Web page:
Sure they don’t have Sales Engineering experience, but given good mentoring, they will do a good job, especially since I’ve selected them after seeing how they work with other people and with myself as their SE. 

2. Support Engineers.

Support engineers have a special place in my heart since I was one not so long ago. Support engineers, at least where I worked, had to work very well under pressure (think Verizon Wireless Outages) and had to communicate with the customer when the customer was at their worst. No one calls support to say “thank you”; we only call when there’s a problem. 

So we know these guys can handle the pressure. Since we’re still in the scouting phase, we can try to figure out how they can do the rest of the SE job.

3. Professional Service Engineers.

Professional Service Engineers or Implementation Engineers need to work with customers to set up the technology that they just purchased. So, in theory, they should already know how to talk to customers, work under pressure, and know the technology very well. That means they are Sales Engineers in training. In most cases, they consult with customers and know how their environments work, which is something that cause many new SEs to struggle.

4. Demo Engineers (New Product Introduction).

Some industries, especially in Telecom, have Demo Engineers, which is another job that I would consider Sales Engineers in training. Their job is to understand what customers want to see, what problems they have, and how they can fix it, then show them the solution. They already work with Sales Engineers very closely and also act as advisors to these Sales Engineers. They know the technology and how to show it to the customer. Even if they get recruited into a different technology, they would know how to show the product in a way that works for the customers.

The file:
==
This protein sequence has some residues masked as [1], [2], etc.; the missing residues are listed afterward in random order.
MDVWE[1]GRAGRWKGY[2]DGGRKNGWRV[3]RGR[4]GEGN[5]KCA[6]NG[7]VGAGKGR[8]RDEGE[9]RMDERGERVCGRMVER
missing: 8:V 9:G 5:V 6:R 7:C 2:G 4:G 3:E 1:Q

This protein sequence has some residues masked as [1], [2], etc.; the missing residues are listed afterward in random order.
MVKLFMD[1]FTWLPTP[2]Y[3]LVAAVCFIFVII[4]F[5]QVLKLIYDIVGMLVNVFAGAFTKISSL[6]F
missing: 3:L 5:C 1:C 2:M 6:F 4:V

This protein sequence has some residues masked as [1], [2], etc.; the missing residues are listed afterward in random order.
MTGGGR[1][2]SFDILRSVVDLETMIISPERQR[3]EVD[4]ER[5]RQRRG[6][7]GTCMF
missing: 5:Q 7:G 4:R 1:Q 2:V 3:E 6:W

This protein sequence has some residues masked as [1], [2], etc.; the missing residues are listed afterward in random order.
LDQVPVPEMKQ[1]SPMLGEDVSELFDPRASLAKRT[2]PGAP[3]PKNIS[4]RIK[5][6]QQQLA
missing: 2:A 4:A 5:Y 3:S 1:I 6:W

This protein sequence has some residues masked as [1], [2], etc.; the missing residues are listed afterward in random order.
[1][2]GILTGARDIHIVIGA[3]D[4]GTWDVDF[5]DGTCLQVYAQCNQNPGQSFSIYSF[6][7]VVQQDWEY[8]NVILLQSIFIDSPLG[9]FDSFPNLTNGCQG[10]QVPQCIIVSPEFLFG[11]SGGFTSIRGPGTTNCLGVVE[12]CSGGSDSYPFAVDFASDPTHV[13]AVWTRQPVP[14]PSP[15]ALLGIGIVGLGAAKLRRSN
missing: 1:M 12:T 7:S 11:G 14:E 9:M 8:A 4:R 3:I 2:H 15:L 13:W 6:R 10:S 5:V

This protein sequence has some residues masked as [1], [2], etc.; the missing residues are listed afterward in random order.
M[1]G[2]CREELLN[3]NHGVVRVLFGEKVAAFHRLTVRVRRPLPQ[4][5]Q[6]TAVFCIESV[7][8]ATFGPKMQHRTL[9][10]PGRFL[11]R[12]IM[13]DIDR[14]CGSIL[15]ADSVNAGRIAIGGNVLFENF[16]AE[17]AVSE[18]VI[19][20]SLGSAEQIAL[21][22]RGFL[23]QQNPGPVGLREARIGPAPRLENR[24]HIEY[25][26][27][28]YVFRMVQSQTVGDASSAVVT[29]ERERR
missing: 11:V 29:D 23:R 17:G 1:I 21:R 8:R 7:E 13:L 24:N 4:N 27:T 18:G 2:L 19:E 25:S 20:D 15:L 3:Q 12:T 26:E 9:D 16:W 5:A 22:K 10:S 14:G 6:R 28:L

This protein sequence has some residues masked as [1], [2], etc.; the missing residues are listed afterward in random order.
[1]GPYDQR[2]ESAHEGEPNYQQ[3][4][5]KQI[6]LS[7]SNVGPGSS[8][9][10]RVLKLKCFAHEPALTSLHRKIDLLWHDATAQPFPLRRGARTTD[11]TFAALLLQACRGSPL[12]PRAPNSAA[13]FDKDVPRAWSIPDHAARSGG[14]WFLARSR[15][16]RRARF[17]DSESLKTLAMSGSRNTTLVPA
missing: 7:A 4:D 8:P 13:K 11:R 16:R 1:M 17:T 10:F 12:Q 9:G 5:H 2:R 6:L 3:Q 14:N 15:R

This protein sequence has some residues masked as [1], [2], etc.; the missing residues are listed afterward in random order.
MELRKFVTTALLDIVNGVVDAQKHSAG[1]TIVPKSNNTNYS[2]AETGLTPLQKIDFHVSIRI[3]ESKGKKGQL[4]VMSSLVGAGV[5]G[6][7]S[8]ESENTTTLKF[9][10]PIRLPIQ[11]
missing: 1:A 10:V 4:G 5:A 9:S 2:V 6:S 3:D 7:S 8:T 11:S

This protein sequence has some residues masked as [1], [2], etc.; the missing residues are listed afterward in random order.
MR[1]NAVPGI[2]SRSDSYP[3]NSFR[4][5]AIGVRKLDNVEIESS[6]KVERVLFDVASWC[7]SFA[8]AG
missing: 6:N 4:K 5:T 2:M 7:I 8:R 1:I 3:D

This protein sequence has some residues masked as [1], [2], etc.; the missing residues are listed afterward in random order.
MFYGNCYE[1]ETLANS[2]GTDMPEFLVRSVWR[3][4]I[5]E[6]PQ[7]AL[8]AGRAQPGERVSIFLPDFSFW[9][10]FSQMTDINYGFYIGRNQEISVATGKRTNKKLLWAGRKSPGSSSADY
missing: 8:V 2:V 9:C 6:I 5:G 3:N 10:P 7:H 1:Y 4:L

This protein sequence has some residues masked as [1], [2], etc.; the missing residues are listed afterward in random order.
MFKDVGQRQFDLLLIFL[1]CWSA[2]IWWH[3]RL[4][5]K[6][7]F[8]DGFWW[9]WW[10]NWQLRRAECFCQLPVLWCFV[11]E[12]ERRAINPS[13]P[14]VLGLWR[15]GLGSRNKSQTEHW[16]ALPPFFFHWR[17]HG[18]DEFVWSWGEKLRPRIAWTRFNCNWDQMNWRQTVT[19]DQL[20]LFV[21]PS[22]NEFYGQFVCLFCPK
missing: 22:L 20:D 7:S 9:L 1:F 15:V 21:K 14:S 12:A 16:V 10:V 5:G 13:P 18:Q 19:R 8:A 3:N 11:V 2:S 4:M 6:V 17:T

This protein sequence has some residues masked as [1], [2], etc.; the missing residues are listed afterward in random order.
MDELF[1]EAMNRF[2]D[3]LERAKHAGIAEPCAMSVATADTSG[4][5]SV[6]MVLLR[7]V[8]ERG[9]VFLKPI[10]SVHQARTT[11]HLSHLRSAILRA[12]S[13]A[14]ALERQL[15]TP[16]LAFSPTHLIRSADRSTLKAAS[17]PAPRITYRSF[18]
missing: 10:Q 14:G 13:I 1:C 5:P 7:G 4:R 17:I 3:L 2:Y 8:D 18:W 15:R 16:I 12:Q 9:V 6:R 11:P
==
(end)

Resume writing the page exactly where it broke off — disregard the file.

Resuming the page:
5.  Product Management/Marketing.

If you’re looking for someone with extensive customer experience, PMs or PMMs may be your target. Product Managers have to meet with customers and gather requirements. The difference between PMs and Sales Engineers is that PMs gather requirements to build a future solution, whereas SEs gather requirements to solve the customer’s problem with what they have today. I know, this is fairly simplified, but I hope this gives you an idea of why PMs could make great SEs, and actually, vice versa.

6. Sales Development Representatives (SRD)/Business Development Representatives (BDR).

Cold calling is not an issue, doing a pitch is not an issue. Working with salespeople, check. If they can learn the technology and the sales engineering techniques such as storytelling and proper demonstration, then they would be able to do a good job as SEs. 

7. Anywhere on the street.

I’ve interviewed many people on my podcast, and it seems that a significant amount of people who are currently SEs were not even in tech early on in their careers. I’ve interviewed a musician, an English literature major, and even Bini my cohost was a business major. So even that University Degree in computer engineering or the like may not be as effective. 

Hiring is always a risk, even when hiring an experienced SE. They might come with their own baggage, or not be able to handle the breadth of the portfolio or be able to specialize in one thing. Hiring off a resume and a bunch of interviews is an even higher risk since we mostly see candidates at their best. They are trying to sell us on their ability to do the job. 

We should scout early, before we even need to hire, and then recruiting is faster, more efficient, and less risky than going the traditional route. So I urge Managers to start thinking about it in that fashion, and if you don’t believe me, you should talk to John Care or at least read his books.